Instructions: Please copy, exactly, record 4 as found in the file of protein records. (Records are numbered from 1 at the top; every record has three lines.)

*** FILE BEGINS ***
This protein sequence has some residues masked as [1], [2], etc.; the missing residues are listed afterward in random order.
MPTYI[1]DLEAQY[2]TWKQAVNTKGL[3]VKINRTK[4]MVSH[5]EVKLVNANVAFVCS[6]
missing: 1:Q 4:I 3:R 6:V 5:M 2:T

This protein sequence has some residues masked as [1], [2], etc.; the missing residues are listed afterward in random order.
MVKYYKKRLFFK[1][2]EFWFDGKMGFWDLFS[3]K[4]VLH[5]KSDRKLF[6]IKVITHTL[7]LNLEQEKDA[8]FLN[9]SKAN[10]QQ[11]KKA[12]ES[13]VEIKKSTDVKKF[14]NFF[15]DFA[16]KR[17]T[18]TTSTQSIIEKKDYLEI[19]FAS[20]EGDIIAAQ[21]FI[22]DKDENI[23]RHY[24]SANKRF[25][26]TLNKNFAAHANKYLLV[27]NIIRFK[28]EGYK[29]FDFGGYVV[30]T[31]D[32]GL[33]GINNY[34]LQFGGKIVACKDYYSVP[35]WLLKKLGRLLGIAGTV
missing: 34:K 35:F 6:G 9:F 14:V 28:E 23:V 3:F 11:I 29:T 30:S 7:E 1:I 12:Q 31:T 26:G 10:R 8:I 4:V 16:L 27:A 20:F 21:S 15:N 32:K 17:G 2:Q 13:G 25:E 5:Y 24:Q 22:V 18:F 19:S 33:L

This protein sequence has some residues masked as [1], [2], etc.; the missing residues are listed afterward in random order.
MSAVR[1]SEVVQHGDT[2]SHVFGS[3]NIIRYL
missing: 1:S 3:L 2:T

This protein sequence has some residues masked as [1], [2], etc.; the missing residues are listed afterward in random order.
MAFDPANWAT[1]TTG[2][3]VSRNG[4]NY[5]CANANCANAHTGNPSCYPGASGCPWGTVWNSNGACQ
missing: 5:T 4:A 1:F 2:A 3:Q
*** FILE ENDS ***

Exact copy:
This protein sequence has some residues masked as [1], [2], etc.; the missing residues are listed afterward in random order.
MAFDPANWAT[1]TTG[2][3]VSRNG[4]NY[5]CANANCANAHTGNPSCYPGASGCPWGTVWNSNGACQ
missing: 5:T 4:A 1:F 2:A 3:Q